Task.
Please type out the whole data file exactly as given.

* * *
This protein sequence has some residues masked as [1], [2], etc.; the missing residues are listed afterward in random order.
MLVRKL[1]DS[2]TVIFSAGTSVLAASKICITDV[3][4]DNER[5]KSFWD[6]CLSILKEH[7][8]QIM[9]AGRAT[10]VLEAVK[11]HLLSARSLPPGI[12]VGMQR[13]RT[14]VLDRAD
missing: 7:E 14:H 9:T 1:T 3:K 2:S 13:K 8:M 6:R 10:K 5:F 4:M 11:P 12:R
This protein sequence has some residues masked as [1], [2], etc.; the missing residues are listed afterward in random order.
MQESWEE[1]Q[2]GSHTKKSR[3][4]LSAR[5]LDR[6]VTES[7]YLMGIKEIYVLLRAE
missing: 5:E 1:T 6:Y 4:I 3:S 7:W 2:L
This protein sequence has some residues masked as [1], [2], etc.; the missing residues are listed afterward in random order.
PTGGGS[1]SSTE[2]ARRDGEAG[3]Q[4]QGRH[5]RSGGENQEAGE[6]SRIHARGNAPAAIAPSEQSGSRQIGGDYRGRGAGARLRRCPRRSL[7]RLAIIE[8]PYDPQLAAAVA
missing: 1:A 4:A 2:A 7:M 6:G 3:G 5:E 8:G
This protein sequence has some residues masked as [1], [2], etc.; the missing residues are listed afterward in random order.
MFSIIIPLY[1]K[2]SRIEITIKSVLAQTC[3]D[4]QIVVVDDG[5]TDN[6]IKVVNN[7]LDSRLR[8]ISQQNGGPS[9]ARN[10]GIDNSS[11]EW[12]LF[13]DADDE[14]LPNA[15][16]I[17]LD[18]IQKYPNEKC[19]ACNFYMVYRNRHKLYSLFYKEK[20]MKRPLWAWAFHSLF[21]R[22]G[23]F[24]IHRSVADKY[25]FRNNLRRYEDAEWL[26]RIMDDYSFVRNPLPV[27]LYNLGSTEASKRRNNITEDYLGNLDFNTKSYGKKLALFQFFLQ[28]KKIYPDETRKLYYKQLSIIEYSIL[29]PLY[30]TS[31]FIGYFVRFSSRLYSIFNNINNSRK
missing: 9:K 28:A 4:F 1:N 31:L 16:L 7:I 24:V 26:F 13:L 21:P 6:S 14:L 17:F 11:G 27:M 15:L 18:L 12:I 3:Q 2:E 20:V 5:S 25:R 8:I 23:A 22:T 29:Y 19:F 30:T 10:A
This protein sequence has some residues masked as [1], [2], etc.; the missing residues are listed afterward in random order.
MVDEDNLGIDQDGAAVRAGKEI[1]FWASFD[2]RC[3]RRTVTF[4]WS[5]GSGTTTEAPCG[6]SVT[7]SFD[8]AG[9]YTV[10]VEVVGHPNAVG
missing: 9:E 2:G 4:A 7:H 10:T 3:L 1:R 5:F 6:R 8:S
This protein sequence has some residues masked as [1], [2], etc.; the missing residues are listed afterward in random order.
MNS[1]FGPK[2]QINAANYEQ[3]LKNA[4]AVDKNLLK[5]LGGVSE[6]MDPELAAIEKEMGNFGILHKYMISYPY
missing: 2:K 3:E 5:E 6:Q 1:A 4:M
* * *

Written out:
This protein sequence has some residues masked as [1], [2], etc.; the missing residues are listed afterward in random order.
MLVRKL[1]DS[2]TVIFSAGTSVLAASKICITDV[3][4]DNER[5]KSFWD[6]CLSILKEH[7][8]QIM[9]AGRAT[10]VLEAVK[11]HLLSARSLPPGI[12]VGMQR[13]RT[14]VLDRAD
missing: 7:E 14:H 9:T 1:T 3:K 2:S 13:K 8:M 6:R 10:K 5:F 4:M 11:P 12:R
This protein sequence has some residues masked as [1], [2], etc.; the missing residues are listed afterward in random order.
MQESWEE[1]Q[2]GSHTKKSR[3][4]LSAR[5]LDR[6]VTES[7]YLMGIKEIYVLLRAE
missing: 5:E 1:T 6:Y 4:I 3:S 7:W 2:L
This protein sequence has some residues masked as [1], [2], etc.; the missing residues are listed afterward in random order.
PTGGGS[1]SSTE[2]ARRDGEAG[3]Q[4]QGRH[5]RSGGENQEAGE[6]SRIHARGNAPAAIAPSEQSGSRQIGGDYRGRGAGARLRRCPRRSL[7]RLAIIE[8]PYDPQLAAAVA
missing: 1:A 4:A 2:A 7:M 6:G 3:G 5:E 8:G
This protein sequence has some residues masked as [1], [2], etc.; the missing residues are listed afterward in random order.
MFSIIIPLY[1]K[2]SRIEITIKSVLAQTC[3]D[4]QIVVVDDG[5]TDN[6]IKVVNN[7]LDSRLR[8]ISQQNGGPS[9]ARN[10]GIDNSS[11]EW[12]LF[13]DADDE[14]LPNA[15][16]I[17]LD[18]IQKYPNEKC[19]ACNFYMVYRNRHKLYSLFYKEK[20]MKRPLWAWAFHSLF[21]R[22]G[23]F[24]IHRSVADKY[25]FRNNLRRYEDAEWL[26]RIMDDYSFVRNPLPV[27]LYNLGSTEASKRRNNITEDYLGNLDFNTKSYGKKLALFQFFLQ[28]KKIYPDETRKLYYKQLSIIEYSIL[29]PLY[30]TS[31]FIGYFVRFSSRLYSIFNNINNSRK
missing: 9:K 28:A 4:F 1:N 31:L 16:L 7:I 24:V 26:F 13:L 21:P 6:S 14:L 17:F 11:G 27:M 15:L 18:L 12:I 3:Q 2:E 20:V 5:S 25:R 8:I 23:A 22:T 29:Y 19:F 30:T 10:A
This protein sequence has some residues masked as [1], [2], etc.; the missing residues are listed afterward in random order.
MVDEDNLGIDQDGAAVRAGKEI[1]FWASFD[2]RC[3]RRTVTF[4]WS[5]GSGTTTEAPCG[6]SVT[7]SFD[8]AG[9]YTV[10]VEVVGHPNAVG
missing: 9:E 2:G 4:A 7:H 10:T 3:L 1:R 5:F 6:R 8:S
This protein sequence has some residues masked as [1], [2], etc.; the missing residues are listed afterward in random order.
MNS[1]FGPK[2]QINAANYEQ[3]LKNA[4]AVDKNLLK[5]LGGVSE[6]MDPELAAIEKEMGNFGILHKYMISYPY
missing: 2:K 3:E 5:E 6:Q 1:A 4:M